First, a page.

Wednesday, July 31, 2013

Katie & J.D.'s Fairytale Wedding

I do not even know where to begin except to say that a girl met a boy and they fell in love. Watching Katie and J.D.'s relationship unfold has been like watching your favorite romantic comedy - but better because they're real, their love is rooted in their faith, and on July 13th they were married in a stunning redwood grove behind Saint Mary's in Moraga. 

I know I am not the bride, but as a bridesmaid I got to get done up too. Melissa Finlinson worked her magic and made me actually like a put together grown-up. 
The main challenge of the day was that I was getting ready with Melissa from 9-11am and had to stay beautiful for at least twelve hours. Quite the feat, but we did it.
Had to show you how great my eye make-up looked. I loved it! One friend said, "You should do your hair like this more often." Yes, I agree. Too bad I didn't do it myself. :)
Goofie selfie I sent to Jenessa on her mission. Yes, the pout was necessary.
The night before the wedding Katie, Brooke, and I stayed at the Lafayette Park Hotel. All the bridesmaids arrived by noon at the hotel, and we finished getting ready together. This is one of my favorite shots of the whole day taken on my phone waiting for the light to change in front of the hotel. Naturally this is Katie and Margaret (her matron of honor her sister, and her best friend). Seeing them together makes my heart happy.
This is the bridesmaids (Kelly, Margaret, Katie, Brooke, and myself) and Katie waiting behind trees in my car as the guests are arriving. We're hiding from the sun and from J.D. No peaking before the ceremony!
The Katies were my first two friends at San Ramon when I started teaching there in 2007. Katie, the bridesmaid, is currently battling breast cancer and valiantly persevered through all the wedding activities despite feeling pretty awful. Life is always better when both the Katies are around.
Part of what made this day so special was having Seth with me at the wedding, despite it being his 32nd birthday. He kindly let me introduce him to all sorts of people and made conversation with strangers while I got caught up rhapsodizing about who knows what.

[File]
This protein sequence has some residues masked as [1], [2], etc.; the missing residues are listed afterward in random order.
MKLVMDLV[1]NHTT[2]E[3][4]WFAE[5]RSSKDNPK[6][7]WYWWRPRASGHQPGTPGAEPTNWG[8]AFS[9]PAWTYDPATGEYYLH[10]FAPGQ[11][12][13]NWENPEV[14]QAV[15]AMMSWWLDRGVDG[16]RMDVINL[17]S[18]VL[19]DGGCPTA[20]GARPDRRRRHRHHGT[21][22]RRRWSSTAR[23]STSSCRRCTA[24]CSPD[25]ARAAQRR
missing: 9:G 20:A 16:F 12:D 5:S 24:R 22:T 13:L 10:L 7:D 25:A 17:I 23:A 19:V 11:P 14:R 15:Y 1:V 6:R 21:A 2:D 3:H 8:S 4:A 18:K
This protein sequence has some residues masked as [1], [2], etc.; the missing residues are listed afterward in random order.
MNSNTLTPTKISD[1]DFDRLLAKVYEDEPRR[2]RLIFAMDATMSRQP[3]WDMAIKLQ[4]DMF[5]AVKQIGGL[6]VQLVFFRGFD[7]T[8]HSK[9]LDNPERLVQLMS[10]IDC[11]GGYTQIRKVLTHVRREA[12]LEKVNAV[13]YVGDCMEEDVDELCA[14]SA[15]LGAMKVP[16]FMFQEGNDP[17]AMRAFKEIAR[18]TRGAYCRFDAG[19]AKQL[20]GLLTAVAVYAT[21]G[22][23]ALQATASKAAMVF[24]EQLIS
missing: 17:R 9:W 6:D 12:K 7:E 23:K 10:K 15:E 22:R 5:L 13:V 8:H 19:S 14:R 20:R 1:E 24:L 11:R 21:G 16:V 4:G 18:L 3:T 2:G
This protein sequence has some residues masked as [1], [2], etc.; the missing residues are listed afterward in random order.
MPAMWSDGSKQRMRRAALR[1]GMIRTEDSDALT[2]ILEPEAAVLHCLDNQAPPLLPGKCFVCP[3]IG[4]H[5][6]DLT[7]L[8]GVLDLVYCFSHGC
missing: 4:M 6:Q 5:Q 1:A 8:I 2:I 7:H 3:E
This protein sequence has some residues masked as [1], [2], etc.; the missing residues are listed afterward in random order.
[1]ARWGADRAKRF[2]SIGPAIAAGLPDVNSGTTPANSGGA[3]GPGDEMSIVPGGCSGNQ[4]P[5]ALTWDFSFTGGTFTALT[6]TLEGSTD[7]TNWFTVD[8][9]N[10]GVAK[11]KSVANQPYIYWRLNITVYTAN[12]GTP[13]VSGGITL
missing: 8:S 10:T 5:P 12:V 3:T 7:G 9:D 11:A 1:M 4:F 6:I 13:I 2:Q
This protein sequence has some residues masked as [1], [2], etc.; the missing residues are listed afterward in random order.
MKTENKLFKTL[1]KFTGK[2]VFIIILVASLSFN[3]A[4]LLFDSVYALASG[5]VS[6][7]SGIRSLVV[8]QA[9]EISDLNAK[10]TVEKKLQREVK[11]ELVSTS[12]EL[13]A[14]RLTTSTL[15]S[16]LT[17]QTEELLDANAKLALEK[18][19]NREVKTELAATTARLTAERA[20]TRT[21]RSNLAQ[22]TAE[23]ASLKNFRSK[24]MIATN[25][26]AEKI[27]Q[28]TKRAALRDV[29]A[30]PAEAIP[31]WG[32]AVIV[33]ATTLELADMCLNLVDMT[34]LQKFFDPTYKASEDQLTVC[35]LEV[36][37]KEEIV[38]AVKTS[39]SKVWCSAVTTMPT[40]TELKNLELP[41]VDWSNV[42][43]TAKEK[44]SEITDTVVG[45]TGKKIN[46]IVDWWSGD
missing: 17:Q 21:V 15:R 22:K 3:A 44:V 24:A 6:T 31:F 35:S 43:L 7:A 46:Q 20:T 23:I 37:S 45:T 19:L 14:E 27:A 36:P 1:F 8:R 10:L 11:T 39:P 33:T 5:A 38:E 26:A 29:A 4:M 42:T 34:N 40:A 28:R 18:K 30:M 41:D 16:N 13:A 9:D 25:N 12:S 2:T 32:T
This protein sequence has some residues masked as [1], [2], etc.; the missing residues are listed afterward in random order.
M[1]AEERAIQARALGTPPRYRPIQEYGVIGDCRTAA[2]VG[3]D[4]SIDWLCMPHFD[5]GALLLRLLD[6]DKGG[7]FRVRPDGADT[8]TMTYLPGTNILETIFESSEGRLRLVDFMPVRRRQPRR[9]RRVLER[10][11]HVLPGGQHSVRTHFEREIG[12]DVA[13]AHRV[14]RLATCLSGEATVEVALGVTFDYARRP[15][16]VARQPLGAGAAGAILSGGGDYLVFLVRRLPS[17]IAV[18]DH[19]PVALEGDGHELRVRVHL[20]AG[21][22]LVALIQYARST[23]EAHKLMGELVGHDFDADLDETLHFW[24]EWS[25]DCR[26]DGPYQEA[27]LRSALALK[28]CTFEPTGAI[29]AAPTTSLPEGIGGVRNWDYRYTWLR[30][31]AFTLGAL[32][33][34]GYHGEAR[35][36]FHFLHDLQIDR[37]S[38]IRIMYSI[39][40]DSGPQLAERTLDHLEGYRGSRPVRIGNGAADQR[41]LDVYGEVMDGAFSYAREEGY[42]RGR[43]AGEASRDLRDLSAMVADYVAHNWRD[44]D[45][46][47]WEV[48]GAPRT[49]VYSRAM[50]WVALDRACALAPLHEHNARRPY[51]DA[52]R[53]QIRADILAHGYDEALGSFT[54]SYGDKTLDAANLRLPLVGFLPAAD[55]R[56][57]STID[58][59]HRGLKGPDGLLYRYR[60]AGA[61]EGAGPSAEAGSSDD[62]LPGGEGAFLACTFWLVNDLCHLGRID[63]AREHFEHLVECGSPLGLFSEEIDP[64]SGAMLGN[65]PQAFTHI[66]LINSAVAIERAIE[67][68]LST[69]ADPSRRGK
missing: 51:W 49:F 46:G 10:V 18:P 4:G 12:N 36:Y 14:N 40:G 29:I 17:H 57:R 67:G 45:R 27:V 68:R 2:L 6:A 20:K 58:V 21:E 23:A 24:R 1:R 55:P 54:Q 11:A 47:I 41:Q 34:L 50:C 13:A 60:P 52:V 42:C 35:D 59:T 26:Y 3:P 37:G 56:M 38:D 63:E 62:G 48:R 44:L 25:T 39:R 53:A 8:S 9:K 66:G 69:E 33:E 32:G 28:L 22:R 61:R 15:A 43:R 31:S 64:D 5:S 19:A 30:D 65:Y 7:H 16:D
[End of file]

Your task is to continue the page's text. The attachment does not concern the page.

The whole event really could not have gone better. The weather was great. People were happy. The food was delicious. Love was in the air.
Someday I'll post more that includes the groom...and all the bridesmaids and the bride with dresses and flowers showing...but for now, just know that there is still good in this world. There are moments like watching J.D. and Katie smile at each other while they were being married by their dear friend Jer. And there are moments like slow dancing to Ingrid Michaelson's "Can't Help Falling in Love" as the sun sinks behind the trees with my handsome Mr. Mann. It really is a good life.

Wednesday, July 24, 2013

Z - A Novel of Zelda Fitzgerald

Z: A Novel of Zelda FitzgeraldZ: A Novel of Zelda Fitzgerald by Therese Anne Fowler
My rating: 4 of 5 stars

For a man who defined the Jazz Age through his writing, it is no surprise that F. Scott Fitzgerald and his wife, Zelda Sayre personified the Age simply by the lives they led. In “Z”, Fowler fictionalizes one of the most intriguing women of the era – whose real life matched the sensationalism of her and her husband’s creative work. The extravagance and decadence that seems to ultimately end Gatsby’s life also plagues the Fitzgeralds as they attempt to make their way into the circle of the literary elite.  Fowler opens part one of “Z” with a quote from T.S. Eliot: “If you aren’t in over your head, how do you know how tall you are?” This whole story is about how Zelda is in over her head for her whole adult life – not because Zelda is not smart or talented, but because the man she loves is forever seeking for something he cannot quite attain.

Reminiscent of Paula McLain’s “The Paris Wife”, I found myself captivated again by the expatriate scenes of France and Italy during the 1920s. More unsettling than “The Paris Wife”, “Z” brings up the argument again of whether truly great artists – be they writers, musicians, or painters – can achieve critical and financial success without leading debaucherous or tragic lives. Thus far in my reading, the answer seems to be a resounding no. Hemingway, who I appreciate but dislike profoundly, married four times and put a gun his mouth at 61. Fitzgerald literally drank himself to death at the age of 40. O’Brien had to live through the horrors to Vietnam to create his masterful “The Things They Carried”. Steinbeck was a manic-depressive. Perhaps a simplistic way to view the situation, but I cannot help thinking that great art needs great tragedy – be it self inflicted or out of their control.

As for whether or not you should read this story, it is not amazing, but it is powerful. If you love Gatsby or were fascinated by The Paris Wife or even thoroughly entertained by Woody Allen’s “Midnight in Paris”, then this book should keep your attention. I know it held mine. Happy Reading.

“So we beat on, boats against the current, borne back ceaselessly into the past.”

Wednesday, July 3, 2013